When Zahiri gained approval to come to the U.S., he stayed with the Federicos in Dana Point for several months while he got on his feet. He worked as a security job and then was hired to do sales for Verizon, an opportunity, he says, that helped him learn a lot about the culture and current events in Southern California.

Malikzadai applied through the same visa program and soon followed and moved in with the family of another major he had worked with in Afghanistan. After a few months of getting settled, Malikzadai and Zahiri moved together to Anaheim.

“It was a culture shock,” Malikzadai said. “Of course, we knew English and had learned to build rapport with Marines stationed in Afghanistan. But moving to the U.S. and learning how the culture was different turned out to be a challenge at first.”

Malikzadai had dreams of serving in the military since being a young boy. He made it a goal to enlist in the U.S. Marines and, despite failing an English and math test to enlist, he enrolled in classes to improve his test-taking skills.

“I knew the math, but learning how to understand how math problems were introduced on tests (in the U.S.) was the hard part,” Malikzadai said. “After retaking the tests a second time, I passed.”

Malikzadai is now a Marine stationed at Camp Pendleton and, through a special military program, he gained citizenship the day before boot camp graduation.

While Zahiri promised his mother he would never enlist in the military, he has his eyes set on becoming a sheriff’s deputy. Although he isn’t a citizen yet, he will be eligible to apply in October. In the meantime, he is currently studying to be a nurse at Fullerton College. For a political science class, Zahiri was offered extra credit if he attended a city council meeting.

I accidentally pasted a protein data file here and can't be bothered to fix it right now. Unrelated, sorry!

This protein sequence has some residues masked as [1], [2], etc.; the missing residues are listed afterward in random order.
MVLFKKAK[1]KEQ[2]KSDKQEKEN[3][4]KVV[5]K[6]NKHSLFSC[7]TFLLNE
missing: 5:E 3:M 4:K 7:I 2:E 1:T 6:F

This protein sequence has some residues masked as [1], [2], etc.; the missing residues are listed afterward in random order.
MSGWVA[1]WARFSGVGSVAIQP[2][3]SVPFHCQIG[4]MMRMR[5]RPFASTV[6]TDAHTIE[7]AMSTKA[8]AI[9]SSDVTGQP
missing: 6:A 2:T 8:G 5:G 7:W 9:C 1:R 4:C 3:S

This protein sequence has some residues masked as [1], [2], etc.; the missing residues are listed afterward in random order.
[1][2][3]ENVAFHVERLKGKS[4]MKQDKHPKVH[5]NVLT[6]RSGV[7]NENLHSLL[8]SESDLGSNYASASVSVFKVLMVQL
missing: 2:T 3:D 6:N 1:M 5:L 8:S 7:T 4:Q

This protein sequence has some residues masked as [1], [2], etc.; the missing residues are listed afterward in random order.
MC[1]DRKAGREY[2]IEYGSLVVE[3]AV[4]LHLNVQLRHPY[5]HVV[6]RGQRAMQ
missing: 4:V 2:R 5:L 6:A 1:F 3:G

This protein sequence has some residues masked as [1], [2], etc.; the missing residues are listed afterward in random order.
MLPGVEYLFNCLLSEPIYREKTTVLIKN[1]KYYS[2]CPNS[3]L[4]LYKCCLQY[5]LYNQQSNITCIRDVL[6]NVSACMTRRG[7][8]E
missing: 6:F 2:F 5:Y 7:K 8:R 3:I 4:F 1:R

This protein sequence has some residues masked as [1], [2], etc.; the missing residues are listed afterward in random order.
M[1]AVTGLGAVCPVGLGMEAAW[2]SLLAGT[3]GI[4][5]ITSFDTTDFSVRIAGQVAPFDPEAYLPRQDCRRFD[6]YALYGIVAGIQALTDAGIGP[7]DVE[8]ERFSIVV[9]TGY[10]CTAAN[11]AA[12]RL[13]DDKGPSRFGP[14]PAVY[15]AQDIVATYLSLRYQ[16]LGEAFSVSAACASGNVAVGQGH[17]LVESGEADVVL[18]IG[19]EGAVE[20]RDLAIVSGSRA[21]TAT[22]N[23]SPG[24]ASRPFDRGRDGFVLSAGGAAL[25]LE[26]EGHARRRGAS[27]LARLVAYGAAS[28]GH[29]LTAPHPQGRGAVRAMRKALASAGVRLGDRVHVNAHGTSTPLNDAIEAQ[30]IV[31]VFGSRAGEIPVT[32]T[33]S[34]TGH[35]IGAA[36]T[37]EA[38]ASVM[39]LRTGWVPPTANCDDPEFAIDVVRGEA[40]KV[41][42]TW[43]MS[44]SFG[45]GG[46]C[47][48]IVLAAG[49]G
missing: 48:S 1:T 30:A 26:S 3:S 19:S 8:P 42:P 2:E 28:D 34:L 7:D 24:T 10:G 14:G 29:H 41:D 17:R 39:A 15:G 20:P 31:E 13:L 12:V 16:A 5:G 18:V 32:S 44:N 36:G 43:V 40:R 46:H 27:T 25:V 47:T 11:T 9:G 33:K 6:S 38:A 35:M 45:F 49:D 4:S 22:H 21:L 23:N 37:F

“It only made sense to attend a council meeting in Dana Point, where I could see Jamey in action,” Zahiri said.

On April 16, Federico introduced Zahiri and Malikzadai at their very first open American government meeting in the Dana Point City Council Chambers.

“I think it’s special that we can recognize them. On behalf of all the veterans that you’ve helped and on behalf of all the residents of Dana Point that are afforded our freedom, we want to thank you,” Federico said behind the dais, before Zahiri and Malikzadai received a standing ovation in the room.

While Zahiri was tasked with observing the meeting and answering civics-related questions on the content of the agenda, he says he was able to appreciate the council meeting from the perspective of having grown up in Afghanistan.

“Afghanistan is struggling. There is a lack of rule of law; there is little structure and accountability in government,” Zahiri said. “Seeing how (council meetings) and government is conducted here is very eye-opening. It shows us that we’re able to work out disagreements and challenges through discussion. That is so powerful.”

The instability and conflict in Afghanistan reinforces the negative stereotypes of people from that country, Federico said.

“I want people to see that there isn’t just one representation of who an Afghan is,” Federico said. “They’re certainly not all terrorists. So many Marines and other military personnel owe their lives to the Afghan interpreters who helped us in combat zones. I know I owe my life to Zahiri and Malikzadai.”